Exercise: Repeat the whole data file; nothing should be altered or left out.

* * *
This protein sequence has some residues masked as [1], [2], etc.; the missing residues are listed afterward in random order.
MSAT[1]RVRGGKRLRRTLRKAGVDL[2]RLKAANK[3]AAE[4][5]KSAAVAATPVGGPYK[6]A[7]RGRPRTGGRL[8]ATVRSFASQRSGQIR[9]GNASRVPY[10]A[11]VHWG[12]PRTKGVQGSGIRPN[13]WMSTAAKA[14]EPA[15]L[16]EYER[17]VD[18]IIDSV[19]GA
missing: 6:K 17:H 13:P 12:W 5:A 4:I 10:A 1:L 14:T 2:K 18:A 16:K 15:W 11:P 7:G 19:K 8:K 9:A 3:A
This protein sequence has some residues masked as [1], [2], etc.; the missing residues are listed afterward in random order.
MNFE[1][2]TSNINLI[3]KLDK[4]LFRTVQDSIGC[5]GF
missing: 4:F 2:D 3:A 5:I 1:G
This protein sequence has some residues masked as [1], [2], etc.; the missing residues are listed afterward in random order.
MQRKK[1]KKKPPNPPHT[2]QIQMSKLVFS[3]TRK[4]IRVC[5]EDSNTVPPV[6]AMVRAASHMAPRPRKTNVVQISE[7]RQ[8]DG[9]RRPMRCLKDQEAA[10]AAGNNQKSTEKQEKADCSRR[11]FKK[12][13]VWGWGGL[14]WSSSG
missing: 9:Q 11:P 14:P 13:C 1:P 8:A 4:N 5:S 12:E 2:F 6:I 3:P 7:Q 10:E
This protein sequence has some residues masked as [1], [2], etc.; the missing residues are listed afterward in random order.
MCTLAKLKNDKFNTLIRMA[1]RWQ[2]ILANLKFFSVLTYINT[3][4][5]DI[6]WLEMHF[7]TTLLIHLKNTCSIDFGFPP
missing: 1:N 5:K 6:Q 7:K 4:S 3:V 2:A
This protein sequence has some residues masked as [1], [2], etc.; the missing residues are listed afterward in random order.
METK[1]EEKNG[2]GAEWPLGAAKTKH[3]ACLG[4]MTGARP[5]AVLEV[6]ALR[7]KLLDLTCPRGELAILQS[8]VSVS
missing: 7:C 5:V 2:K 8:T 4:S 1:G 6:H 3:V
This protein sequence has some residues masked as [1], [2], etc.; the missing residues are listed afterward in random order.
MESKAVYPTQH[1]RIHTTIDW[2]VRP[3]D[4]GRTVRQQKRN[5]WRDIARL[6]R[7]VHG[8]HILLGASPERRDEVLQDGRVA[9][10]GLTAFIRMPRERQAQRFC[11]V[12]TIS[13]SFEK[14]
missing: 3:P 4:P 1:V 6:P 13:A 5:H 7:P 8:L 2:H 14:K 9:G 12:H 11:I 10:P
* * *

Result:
This protein sequence has some residues masked as [1], [2], etc.; the missing residues are listed afterward in random order.
MSAT[1]RVRGGKRLRRTLRKAGVDL[2]RLKAANK[3]AAE[4][5]KSAAVAATPVGGPYK[6]A[7]RGRPRTGGRL[8]ATVRSFASQRSGQIR[9]GNASRVPY[10]A[11]VHWG[12]PRTKGVQGSGIRPN[13]WMSTAAKA[14]EPA[15]L[16]EYER[17]VD[18]IIDSV[19]GA
missing: 6:K 17:H 13:P 12:W 5:A 4:I 10:A 1:L 14:T 2:K 18:A 16:K 15:W 11:P 7:G 19:K 8:K 9:A 3:A
This protein sequence has some residues masked as [1], [2], etc.; the missing residues are listed afterward in random order.
MNFE[1][2]TSNINLI[3]KLDK[4]LFRTVQDSIGC[5]GF
missing: 4:F 2:D 3:A 5:I 1:G
This protein sequence has some residues masked as [1], [2], etc.; the missing residues are listed afterward in random order.
MQRKK[1]KKKPPNPPHT[2]QIQMSKLVFS[3]TRK[4]IRVC[5]EDSNTVPPV[6]AMVRAASHMAPRPRKTNVVQISE[7]RQ[8]DG[9]RRPMRCLKDQEAA[10]AAGNNQKSTEKQEKADCSRR[11]FKK[12][13]VWGWGGL[14]WSSSG
missing: 9:Q 11:P 14:P 13:C 1:P 8:A 4:N 5:S 12:E 2:F 6:I 3:P 7:Q 10:E
This protein sequence has some residues masked as [1], [2], etc.; the missing residues are listed afterward in random order.
MCTLAKLKNDKFNTLIRMA[1]RWQ[2]ILANLKFFSVLTYINT[3][4][5]DI[6]WLEMHF[7]TTLLIHLKNTCSIDFGFPP
missing: 1:N 5:K 6:Q 7:K 4:S 3:V 2:A
This protein sequence has some residues masked as [1], [2], etc.; the missing residues are listed afterward in random order.
METK[1]EEKNG[2]GAEWPLGAAKTKH[3]ACLG[4]MTGARP[5]AVLEV[6]ALR[7]KLLDLTCPRGELAILQS[8]VSVS
missing: 7:C 5:V 2:K 8:T 4:S 1:G 6:H 3:V
This protein sequence has some residues masked as [1], [2], etc.; the missing residues are listed afterward in random order.
MESKAVYPTQH[1]RIHTTIDW[2]VRP[3]D[4]GRTVRQQKRN[5]WRDIARL[6]R[7]VHG[8]HILLGASPERRDEVLQDGRVA[9][10]GLTAFIRMPRERQAQRFC[11]V[12]TIS[13]SFEK[14]
missing: 3:P 4:P 1:V 6:P 13:A 5:H 7:P 8:L 2:H 14:K 9:G 12:H 11:I 10:P